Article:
Building a dream car doesn’t just revolve around factors like horsepower and interior finishes anymore. The automotive industry is going through some big changes as the electric vehicle market revs up and edge computing extends new capabilities for vehicle connectivity.

    At Red Hat, we are working to enable a number of edge use cases—from telecommunications use cases with core network infrastructure for radio access networks to distributed computing for retail environments and manufacturing environments.

    During the "Automotive transformation to software-defined vehicles" Ask the Expert session at Red Hat Summit this year, we discussed the car as the ultimate edge server and the role of Red Hat and other open source contributors in this fast-evolving industry. This post will cover some of the highlights from the session.

  • Remote and hybrid work: 4 tips to ease onboarding

    Onboarding new team members has been a struggle for many companies that rapidly switched to remote work or hybrid work. As an IT leader, you know that business success depends on having reliable and talented colleagues working together, whether virtually or in person. So how do you overcome the remote onboarding challenge?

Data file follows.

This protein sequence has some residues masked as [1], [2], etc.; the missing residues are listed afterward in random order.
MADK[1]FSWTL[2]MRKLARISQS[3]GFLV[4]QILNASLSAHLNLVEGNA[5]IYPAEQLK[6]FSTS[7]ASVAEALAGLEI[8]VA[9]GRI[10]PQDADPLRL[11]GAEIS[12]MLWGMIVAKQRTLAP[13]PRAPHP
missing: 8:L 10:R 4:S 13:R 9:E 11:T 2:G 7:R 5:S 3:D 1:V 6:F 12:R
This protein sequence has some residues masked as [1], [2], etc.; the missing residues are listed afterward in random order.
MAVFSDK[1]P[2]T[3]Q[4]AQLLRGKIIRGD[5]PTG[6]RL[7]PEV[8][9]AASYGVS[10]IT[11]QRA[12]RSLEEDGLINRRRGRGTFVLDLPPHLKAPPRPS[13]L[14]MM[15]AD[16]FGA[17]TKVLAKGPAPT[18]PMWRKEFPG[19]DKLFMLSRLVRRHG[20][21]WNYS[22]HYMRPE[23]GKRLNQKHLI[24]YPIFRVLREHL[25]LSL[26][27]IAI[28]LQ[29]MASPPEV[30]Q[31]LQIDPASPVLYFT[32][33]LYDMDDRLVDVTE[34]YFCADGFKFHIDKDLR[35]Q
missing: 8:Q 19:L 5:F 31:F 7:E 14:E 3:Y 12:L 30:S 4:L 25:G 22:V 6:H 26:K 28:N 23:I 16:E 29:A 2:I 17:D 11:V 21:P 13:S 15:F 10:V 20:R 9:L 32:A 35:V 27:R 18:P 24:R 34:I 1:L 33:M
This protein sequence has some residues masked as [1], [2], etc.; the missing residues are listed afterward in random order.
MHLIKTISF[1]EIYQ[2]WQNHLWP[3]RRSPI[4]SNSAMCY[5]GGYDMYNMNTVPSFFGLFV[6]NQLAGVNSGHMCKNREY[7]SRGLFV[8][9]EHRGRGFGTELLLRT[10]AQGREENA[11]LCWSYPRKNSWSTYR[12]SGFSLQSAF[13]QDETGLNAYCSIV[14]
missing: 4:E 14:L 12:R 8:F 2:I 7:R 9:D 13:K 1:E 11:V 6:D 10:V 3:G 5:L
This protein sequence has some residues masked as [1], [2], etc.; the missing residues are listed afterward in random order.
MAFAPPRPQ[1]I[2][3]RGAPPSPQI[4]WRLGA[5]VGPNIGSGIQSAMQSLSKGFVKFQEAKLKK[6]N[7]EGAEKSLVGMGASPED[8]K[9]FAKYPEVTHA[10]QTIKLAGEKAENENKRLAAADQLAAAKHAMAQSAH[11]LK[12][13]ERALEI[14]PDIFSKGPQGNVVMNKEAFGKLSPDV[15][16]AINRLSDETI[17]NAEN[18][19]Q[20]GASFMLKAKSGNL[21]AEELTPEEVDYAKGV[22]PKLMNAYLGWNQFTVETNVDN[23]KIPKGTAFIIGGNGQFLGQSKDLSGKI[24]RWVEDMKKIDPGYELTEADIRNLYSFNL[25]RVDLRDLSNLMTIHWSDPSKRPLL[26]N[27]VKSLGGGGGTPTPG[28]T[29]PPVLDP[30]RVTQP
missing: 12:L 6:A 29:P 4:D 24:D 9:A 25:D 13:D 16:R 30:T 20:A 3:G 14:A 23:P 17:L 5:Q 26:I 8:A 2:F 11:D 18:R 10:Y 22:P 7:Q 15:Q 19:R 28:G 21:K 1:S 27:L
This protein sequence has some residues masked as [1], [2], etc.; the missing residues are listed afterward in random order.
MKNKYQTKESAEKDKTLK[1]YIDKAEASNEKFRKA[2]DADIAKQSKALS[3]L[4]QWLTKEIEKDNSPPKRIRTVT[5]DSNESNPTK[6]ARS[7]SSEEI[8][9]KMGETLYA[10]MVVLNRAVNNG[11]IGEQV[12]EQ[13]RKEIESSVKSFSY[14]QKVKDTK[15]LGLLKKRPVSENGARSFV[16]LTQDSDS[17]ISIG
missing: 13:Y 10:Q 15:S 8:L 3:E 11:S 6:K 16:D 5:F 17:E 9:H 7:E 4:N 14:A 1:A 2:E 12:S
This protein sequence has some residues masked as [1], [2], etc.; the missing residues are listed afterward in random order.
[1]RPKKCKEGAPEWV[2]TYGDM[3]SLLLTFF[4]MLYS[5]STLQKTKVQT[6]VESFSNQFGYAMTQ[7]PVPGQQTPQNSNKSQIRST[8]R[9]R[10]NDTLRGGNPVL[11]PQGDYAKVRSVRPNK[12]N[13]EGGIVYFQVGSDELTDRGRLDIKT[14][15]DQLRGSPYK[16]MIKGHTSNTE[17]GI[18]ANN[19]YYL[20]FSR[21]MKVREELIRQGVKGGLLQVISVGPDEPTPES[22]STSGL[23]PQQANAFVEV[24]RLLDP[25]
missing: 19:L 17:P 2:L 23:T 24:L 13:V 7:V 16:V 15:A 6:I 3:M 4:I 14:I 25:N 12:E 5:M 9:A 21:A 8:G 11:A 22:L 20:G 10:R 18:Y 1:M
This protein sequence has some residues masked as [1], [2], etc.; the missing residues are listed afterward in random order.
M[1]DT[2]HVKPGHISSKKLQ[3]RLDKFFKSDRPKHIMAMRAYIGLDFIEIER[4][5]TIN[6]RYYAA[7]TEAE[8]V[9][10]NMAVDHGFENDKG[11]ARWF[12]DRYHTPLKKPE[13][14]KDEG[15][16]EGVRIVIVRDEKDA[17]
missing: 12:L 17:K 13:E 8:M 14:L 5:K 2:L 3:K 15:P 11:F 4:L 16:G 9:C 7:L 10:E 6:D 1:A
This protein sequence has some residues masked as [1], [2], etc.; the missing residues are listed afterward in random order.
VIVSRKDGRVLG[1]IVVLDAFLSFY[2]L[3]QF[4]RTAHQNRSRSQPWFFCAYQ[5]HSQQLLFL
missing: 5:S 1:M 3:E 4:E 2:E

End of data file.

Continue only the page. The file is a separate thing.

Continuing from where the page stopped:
Answering this question can be particularly difficult if yours is a "traditional" industry with a baked-in corporate culture. A company that’s been in the financial services industry for 100 years, for instance, is likely to have a tougher time revamping its onboarding processes than, say, a start-up that specializes in cloud services.

    That’s not corporate ageism; it’s a trend that's been seen time and time again – and it will, unfortunately, inhibit your ability to onboard talented developers and other technologists with a diversity of backgrounds and experience.

    The good news? Any organization, in any industry, can successfully “virtualize” its onboarding practices. In doing so, they invigorate their IT teams and add collaborative, innovative people.

More in Tux Machines

Audiocasts/Shows: Late Night Linux, Destination Linux, and More

Kernel: Slowdown, CephFS, and FS-Cache / CacheFiles